Medical records and other sensitive data could become “weapons of mass destruction” if they are not properly protected, Minister of Health Lieutenant Colonel Jeffrey Bostic has warned.
His caution came as he led off debate on the Data Protection Bill as it was introduced in the House of Assembly.
Describing the new bill as comprehensive, Bostic warned that technological advances have “radicalized the way in which we have conventionally been able to collect, store, share and disseminate information”.
“And because of these technological developments there are some vulnerabilities that are inherent in the process and so there are some areas that we need to address in order to be able to deal with new and emerging threats, and this Bill seeks to do just that.”
Adding that the new legislation would affect several ministries, sectors and tens of thousands of Barbadians and non-nationals, Bostic suggested that “medical records “constitute special categories of personal data”.
The health minister said: “In this technological evolution that we are experiencing I equate the question of records, of data with that for example, of nuclear energy.
“Something that is intended for good but if it falls in the hands of those who would want to do people harm then it becomes a weapon of mass destruction.
“Although data is not considered in those terms the misuse of data, the misuse of personal information by persons who should not have access to that information would have irreversible consequences.”
The Health Minister said he believed that when it comes to dealing with sensitive information including those relating to medical records, the level of accountability should be higher.
He warned: “If that information is compromised and if we do not maintain the confidence of the public that we are trying to serve then it brings our healthcare system to a grinding halt.”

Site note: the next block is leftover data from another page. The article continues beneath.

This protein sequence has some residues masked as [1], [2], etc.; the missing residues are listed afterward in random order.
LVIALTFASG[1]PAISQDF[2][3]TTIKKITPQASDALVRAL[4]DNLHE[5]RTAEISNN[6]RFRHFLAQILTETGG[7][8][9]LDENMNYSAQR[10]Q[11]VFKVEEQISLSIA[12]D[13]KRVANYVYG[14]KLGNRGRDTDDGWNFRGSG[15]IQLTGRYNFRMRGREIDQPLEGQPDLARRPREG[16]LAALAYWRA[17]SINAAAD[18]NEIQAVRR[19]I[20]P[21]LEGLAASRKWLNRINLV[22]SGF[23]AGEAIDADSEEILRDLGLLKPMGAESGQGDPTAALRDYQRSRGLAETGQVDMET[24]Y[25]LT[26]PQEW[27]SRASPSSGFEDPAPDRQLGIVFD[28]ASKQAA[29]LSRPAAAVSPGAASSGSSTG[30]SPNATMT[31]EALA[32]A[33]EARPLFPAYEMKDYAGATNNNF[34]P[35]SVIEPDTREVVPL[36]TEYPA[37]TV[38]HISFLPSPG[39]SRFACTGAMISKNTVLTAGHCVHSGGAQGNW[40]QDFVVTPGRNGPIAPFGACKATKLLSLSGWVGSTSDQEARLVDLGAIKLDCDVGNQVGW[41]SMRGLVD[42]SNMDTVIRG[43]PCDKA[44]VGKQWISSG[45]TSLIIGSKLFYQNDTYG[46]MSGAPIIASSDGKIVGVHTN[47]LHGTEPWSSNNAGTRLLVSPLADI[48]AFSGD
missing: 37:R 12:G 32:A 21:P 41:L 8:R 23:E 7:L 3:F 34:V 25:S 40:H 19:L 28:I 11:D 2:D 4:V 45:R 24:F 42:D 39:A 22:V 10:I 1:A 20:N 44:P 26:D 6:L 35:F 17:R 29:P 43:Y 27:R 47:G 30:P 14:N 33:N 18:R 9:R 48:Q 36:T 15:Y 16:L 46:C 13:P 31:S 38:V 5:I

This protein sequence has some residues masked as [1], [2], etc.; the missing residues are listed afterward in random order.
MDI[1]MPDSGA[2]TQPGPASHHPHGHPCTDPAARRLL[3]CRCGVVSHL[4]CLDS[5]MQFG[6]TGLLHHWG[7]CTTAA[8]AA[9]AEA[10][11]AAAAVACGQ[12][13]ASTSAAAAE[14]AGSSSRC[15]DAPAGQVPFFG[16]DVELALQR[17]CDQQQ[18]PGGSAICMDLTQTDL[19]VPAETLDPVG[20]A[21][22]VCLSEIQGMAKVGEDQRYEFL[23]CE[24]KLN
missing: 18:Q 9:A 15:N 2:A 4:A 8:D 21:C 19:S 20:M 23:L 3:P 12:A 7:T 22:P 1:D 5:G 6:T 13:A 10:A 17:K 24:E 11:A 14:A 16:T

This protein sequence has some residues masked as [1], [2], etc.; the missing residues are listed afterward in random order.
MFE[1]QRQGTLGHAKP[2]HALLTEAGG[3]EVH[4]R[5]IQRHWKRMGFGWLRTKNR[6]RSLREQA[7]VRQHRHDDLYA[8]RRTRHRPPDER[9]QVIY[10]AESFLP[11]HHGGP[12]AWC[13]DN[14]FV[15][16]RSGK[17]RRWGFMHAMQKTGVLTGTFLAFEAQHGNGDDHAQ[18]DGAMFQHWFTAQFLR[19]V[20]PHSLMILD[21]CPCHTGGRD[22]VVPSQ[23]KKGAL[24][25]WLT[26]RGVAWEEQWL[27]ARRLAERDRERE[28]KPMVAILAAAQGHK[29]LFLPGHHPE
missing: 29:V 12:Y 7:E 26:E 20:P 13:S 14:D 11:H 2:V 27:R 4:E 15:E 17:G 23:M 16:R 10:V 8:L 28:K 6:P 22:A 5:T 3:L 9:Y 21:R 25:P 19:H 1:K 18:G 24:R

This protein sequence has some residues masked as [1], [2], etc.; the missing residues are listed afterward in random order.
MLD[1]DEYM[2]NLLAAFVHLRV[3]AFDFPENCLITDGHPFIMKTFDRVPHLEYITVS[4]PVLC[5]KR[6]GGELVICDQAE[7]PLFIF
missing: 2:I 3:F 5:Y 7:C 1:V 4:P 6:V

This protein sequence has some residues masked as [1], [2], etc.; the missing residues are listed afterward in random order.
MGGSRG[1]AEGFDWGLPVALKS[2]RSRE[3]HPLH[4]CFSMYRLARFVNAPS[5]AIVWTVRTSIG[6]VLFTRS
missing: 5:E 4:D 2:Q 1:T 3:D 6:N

It was for this reason, Lt Col Bostic urged, that Government should put things in place to “deal with issues where persons give away information where they ought not to give away or where persons have not been acting in a professional and confidential manner”.
He suggested that as part of the move to better protect data, there should be policies put in place for ongoing training.
“Training is absolutely necessary,” he said.
“I don’t believe it is enough for example, for people to sign the Official Secrets Act.
“That is not going to embed in them the need for secrecy and confidentiality.
“We need to have some training seminars annually or on an ongoing basis especially when persons are coming in the medical profession and other professions, there should be training to sensitise persons to the need and requirement for confidentiality.
“I think that is absolutely necessary.”
The Health Minister said he also saw the need for legislation to give Government the “authority to be able to deal and account for what goes on as well within the private sector in terms of medical records”.
He gave the assurance that the health information system in Barbados was currently well-protected and there was a high level of confidentiality and professionalism among the custodians of the data.
But he said that in the “near future”, Government would be making some changes in the primary healthcare system, including allowing consultants at the Queen Elizabeth Hospital to read x-rays from a polyclinic so they could give advice to the physicians treating the patient at that polyclinic.
“So we would certainly be depending on the use of data and the fact that persons know we are using their data for the good of the patients themselves,” Lt Col Bostic said.
In his contribution to the debate, Minister of Agriculture Indar Weir urged Barbadians not to fear the digitising of its departments.
Confessing that he was having a difficult time in “getting certain things done” in his ministry because of a lack of data, Weir said he believed having more data would help the decision-making process in both the private and public sectors.
Referring to the digitisation of government records, Weir said: “Fear not.
“Your information is more secured now than it would have been where somebody, a watchman or any other person can sneak into a room and photocopy it or tear out a leaf and move with it.
“So the fear that people have is only fear driven only by fear.”